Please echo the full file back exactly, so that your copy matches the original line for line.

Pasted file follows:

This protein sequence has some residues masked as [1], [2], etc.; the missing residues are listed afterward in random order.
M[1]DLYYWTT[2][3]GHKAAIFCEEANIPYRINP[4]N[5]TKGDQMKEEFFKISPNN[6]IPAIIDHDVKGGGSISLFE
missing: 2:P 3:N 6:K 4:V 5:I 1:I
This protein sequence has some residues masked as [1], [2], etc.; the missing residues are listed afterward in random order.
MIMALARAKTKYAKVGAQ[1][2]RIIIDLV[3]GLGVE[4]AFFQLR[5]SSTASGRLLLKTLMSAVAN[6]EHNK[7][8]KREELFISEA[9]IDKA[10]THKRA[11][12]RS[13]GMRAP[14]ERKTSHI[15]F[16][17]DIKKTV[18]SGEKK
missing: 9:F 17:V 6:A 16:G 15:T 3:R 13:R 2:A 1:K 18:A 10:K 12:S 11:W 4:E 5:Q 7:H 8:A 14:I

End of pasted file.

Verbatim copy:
This protein sequence has some residues masked as [1], [2], etc.; the missing residues are listed afterward in random order.
M[1]DLYYWTT[2][3]GHKAAIFCEEANIPYRINP[4]N[5]TKGDQMKEEFFKISPNN[6]IPAIIDHDVKGGGSISLFE
missing: 2:P 3:N 6:K 4:V 5:I 1:I
This protein sequence has some residues masked as [1], [2], etc.; the missing residues are listed afterward in random order.
MIMALARAKTKYAKVGAQ[1][2]RIIIDLV[3]GLGVE[4]AFFQLR[5]SSTASGRLLLKTLMSAVAN[6]EHNK[7][8]KREELFISEA[9]IDKA[10]THKRA[11][12]RS[13]GMRAP[14]ERKTSHI[15]F[16][17]DIKKTV[18]SGEKK
missing: 9:F 17:V 6:A 16:G 15:T 3:R 13:R 2:A 1:K 18:A 10:K 12:S 11:W 4:E 5:Q 7:H 8:A 14:I